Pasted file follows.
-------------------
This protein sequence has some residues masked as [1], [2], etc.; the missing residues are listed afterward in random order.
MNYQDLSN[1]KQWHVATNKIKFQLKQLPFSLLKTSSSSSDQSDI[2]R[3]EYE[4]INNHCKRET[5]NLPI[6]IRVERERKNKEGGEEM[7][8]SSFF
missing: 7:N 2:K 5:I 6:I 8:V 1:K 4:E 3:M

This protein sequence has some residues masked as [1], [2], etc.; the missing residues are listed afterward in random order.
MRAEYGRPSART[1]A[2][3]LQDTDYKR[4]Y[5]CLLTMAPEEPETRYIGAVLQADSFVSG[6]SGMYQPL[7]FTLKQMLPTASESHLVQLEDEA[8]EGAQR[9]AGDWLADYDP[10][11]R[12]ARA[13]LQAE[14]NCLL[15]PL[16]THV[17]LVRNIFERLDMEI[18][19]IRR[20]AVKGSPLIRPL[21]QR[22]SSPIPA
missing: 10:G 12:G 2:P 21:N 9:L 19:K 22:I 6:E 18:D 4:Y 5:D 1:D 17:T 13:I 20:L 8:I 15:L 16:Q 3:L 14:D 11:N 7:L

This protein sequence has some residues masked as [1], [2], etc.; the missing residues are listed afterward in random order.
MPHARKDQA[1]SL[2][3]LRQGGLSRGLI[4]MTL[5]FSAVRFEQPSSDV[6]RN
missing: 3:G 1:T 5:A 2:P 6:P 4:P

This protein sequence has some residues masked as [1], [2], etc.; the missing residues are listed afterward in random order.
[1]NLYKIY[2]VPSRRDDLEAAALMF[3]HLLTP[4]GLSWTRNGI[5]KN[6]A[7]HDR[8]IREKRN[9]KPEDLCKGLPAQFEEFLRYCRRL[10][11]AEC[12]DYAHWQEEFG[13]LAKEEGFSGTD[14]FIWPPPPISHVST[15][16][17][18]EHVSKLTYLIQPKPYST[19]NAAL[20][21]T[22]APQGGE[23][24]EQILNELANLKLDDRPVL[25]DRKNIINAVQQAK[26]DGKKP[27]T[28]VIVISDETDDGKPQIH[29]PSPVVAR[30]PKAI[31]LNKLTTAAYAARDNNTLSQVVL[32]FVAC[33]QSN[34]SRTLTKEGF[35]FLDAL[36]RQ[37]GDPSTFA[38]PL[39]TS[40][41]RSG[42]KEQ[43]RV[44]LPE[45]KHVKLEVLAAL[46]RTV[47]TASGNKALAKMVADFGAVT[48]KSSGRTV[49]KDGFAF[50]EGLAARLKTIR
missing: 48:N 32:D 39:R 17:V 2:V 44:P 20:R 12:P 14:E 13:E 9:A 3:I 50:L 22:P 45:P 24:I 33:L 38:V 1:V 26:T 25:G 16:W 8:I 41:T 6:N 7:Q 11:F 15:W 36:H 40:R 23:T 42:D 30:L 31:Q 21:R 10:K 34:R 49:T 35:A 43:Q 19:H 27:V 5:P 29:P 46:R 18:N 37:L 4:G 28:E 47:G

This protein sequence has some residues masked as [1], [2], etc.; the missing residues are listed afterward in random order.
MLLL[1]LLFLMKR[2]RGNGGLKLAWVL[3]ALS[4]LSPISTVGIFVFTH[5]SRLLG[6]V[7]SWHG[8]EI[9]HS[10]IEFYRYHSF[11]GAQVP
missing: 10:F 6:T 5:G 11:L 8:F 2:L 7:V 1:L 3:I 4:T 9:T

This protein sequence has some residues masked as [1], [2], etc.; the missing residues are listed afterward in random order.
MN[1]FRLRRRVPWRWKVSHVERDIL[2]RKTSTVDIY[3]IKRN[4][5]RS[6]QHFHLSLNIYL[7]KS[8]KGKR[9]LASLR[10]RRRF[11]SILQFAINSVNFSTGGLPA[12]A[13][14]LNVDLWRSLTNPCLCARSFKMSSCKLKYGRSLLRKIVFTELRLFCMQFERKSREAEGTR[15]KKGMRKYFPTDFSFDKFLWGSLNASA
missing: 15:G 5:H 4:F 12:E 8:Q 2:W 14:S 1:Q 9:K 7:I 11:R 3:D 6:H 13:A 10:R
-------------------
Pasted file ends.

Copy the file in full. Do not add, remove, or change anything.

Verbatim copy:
This protein sequence has some residues masked as [1], [2], etc.; the missing residues are listed afterward in random order.
MNYQDLSN[1]KQWHVATNKIKFQLKQLPFSLLKTSSSSSDQSDI[2]R[3]EYE[4]INNHCKRET[5]NLPI[6]IRVERERKNKEGGEEM[7][8]SSFF
missing: 7:N 2:K 5:I 6:I 8:V 1:K 4:E 3:M

This protein sequence has some residues masked as [1], [2], etc.; the missing residues are listed afterward in random order.
MRAEYGRPSART[1]A[2][3]LQDTDYKR[4]Y[5]CLLTMAPEEPETRYIGAVLQADSFVSG[6]SGMYQPL[7]FTLKQMLPTASESHLVQLEDEA[8]EGAQR[9]AGDWLADYDP[10][11]R[12]ARA[13]LQAE[14]NCLL[15]PL[16]THV[17]LVRNIFERLDMEI[18][19]IRR[20]AVKGSPLIRPL[21]QR[22]SSPIPA
missing: 10:G 12:G 2:P 21:N 9:L 19:K 22:I 6:E 18:D 4:Y 5:D 1:D 17:T 13:I 20:L 8:I 15:L 16:Q 3:L 14:D 11:N 7:L

This protein sequence has some residues masked as [1], [2], etc.; the missing residues are listed afterward in random order.
MPHARKDQA[1]SL[2][3]LRQGGLSRGLI[4]MTL[5]FSAVRFEQPSSDV[6]RN
missing: 3:G 1:T 5:A 2:P 6:P 4:P

This protein sequence has some residues masked as [1], [2], etc.; the missing residues are listed afterward in random order.
[1]NLYKIY[2]VPSRRDDLEAAALMF[3]HLLTP[4]GLSWTRNGI[5]KN[6]A[7]HDR[8]IREKRN[9]KPEDLCKGLPAQFEEFLRYCRRL[10][11]AEC[12]DYAHWQEEFG[13]LAKEEGFSGTD[14]FIWPPPPISHVST[15][16][17][18]EHVSKLTYLIQPKPYST[19]NAAL[20][21]T[22]APQGGE[23][24]EQILNELANLKLDDRPVL[25]DRKNIINAVQQAK[26]DGKKP[27]T[28]VIVISDETDDGKPQIH[29]PSPVVAR[30]PKAI[31]LNKLTTAAYAARDNNTLSQVVL[32]FVAC[33]QSN[34]SRTLTKEGF[35]FLDAL[36]RQ[37]GDPSTFA[38]PL[39]TS[40][41]RSG[42]KEQ[43]RV[44]LPE[45]KHVKLEVLAAL[46]RTV[47]TASGNKALAKMVADFGAVT[48]KSSGRTV[49]KDGFAF[50]EGLAARLKTIR
missing: 48:N 32:D 39:R 17:V 2:V 44:P 20:R 12:P 14:E 13:E 9:A 3:I 50:L 22:P 45:P 24:I 33:L 38:V 1:V 26:T 25:G 16:W 8:I 41:T 6:N 7:Q 11:F 15:W 36:H 40:R 23:T 42:D 30:L 31:Q 21:R 10:K 34:R 49:T 35:A 43:Q 19:H 27:V 5:P 29:P 46:R 18:N 37:L 4:G 28:E 47:G

This protein sequence has some residues masked as [1], [2], etc.; the missing residues are listed afterward in random order.
MLLL[1]LLFLMKR[2]RGNGGLKLAWVL[3]ALS[4]LSPISTVGIFVFTH[5]SRLLG[6]V[7]SWHG[8]EI[9]HS[10]IEFYRYHSF[11]GAQVP
missing: 10:F 6:T 5:G 11:L 8:F 2:L 7:V 1:L 3:I 4:T 9:T

This protein sequence has some residues masked as [1], [2], etc.; the missing residues are listed afterward in random order.
MN[1]FRLRRRVPWRWKVSHVERDIL[2]RKTSTVDIY[3]IKRN[4][5]RS[6]QHFHLSLNIYL[7]KS[8]KGKR[9]LASLR[10]RRRF[11]SILQFAINSVNFSTGGLPA[12]A[13][14]LNVDLWRSLTNPCLCARSFKMSSCKLKYGRSLLRKIVFTELRLFCMQFERKSREAEGTR[15]KKGMRKYFPTDFSFDKFLWGSLNASA
missing: 15:G 5:H 4:F 12:E 8:Q 2:W 14:S 1:Q 9:K 7:I 11:R 3:D 6:H 13:A 10:R